When you’ve made the decision that your going to go to marines boot camp you have to begin to focus on getting in shape. I have personally been through marine boot camp, and have seen first hand what happens to the recruits that are out of shape. Often they are the ones getting punished more just because they are out of shape. The drill instructors feel as if they need to get these recruits in shape because it will make them look bad if they haven’t.
Marine corps workouts are often different than what people think are normal workouts. In the marine corps you are tested on three primary workouts. These three parts of your physical fitness test (PFT) are added together to get your total score. They include timed crunches or sit ups, a timed three mile run, and pull ups.
To attain a perfect score in crunches you need to get 100 or more crunches in two minutes. This is perceived as the easiest of the three tests. It is usually a free 100 points for everyone by the time they are doing their final PFT test during the third phase of boot camp. In my platoon of 76 recruits we had just one marine not get 100 crunches. The drill instructors are also much more lenient on this part of the test because all of the recruits are doing crunches at once, and frankly it’s tough for them to monitor so many of them at one time. I would recommend timing yourself doing crunches by a couple times a week just to get a feel for where you are. If you begin doing this a few months out you should have no problem at all. The minimum requirement for a poolee to enter boot camp is 50 crunches for both males and females that are between the ages of 17-26.
When preparing for marines boot camp your number one physical aspect to focus on should be running. As a poolee you are required to only run 1.5 miles in 13:30. However, when you actually go to boot camp you must be able to run 3 miles in no less than 28 minutes. For a maximum score in the three mile run you must be able to run three miles in just 18 minutes or faster. This is obviously very hard for most people. In my boot camp platoon we only had several guys run this fast. I personally took my own time from my initial boot camp PFT from 24 minutes down to about 19 minutes. This probably is because we were running often, and I lost a lot of weight while there. I would recommend running three miles at least twice a week for a few months prior to going to marines boot camp to truly prepare yourself. The last thing you want is to be known as a turtle to the drill instructors and constantly feel their wrath every time you go out for a run.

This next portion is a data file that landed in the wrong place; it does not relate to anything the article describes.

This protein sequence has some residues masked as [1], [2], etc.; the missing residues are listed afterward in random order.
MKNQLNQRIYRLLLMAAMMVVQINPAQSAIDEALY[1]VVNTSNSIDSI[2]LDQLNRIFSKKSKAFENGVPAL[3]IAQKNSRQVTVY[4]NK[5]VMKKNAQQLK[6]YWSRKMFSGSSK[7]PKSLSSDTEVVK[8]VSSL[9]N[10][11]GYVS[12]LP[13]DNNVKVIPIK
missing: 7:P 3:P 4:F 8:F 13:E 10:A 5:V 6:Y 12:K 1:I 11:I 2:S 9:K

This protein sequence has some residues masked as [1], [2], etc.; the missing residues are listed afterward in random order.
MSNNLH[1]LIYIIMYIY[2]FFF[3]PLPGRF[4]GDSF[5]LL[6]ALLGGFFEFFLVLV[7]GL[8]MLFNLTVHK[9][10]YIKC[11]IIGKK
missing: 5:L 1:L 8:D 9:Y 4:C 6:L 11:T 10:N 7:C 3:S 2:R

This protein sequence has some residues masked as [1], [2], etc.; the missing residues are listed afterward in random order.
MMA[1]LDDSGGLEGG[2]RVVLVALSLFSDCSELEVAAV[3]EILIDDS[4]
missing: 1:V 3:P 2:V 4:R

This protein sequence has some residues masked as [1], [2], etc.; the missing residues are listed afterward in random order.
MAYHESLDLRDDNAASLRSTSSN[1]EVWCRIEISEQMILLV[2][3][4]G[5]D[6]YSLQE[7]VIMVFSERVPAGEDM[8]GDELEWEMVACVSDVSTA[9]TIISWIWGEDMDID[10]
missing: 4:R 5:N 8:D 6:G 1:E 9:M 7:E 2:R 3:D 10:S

Last, but certainly not least is pull ups. Pull ups are important because every pull up counts. To get the maximum score for males you must do 20 pull ups. For females you must do fixed armed hang instead of pull ups. The pull ups are heavily weighted because for a score of 100 you need 20, which makes each pull up worth 5 points. So, if you do 15 pull ups for example you drop 25 potential points off your overall score. This is a lot considering a 1st class score for a male between the ages of 17-26 is total score of 225 points or higher. I would recommend practicing pull ups at least 3 or more times per week. If you are unable to do pull ups I would recommend doing assisted pull ups where a friend holds your legs or going to a gym and using the lat pull down machine until you build up enough strength to be able to do pull ups unassisted. You must be able to do at least two pull ups for males and a 12 second arm hang for females prior to being able to go to marines boot camp.
I suggest that you also do a weekly test or update on your physical fitness progress prior to going to boot camp. It would be ideal that you make a track your results and see what your score would be if you took the test today. Please use the chart with PFT scores to help calculate your total score. If your scores are low don’t be discouraged, because everyone improves their scores throughout their time at boot camp. I personally went from averaging around 210 before going to about 275 by the time I was done with marines boot camp.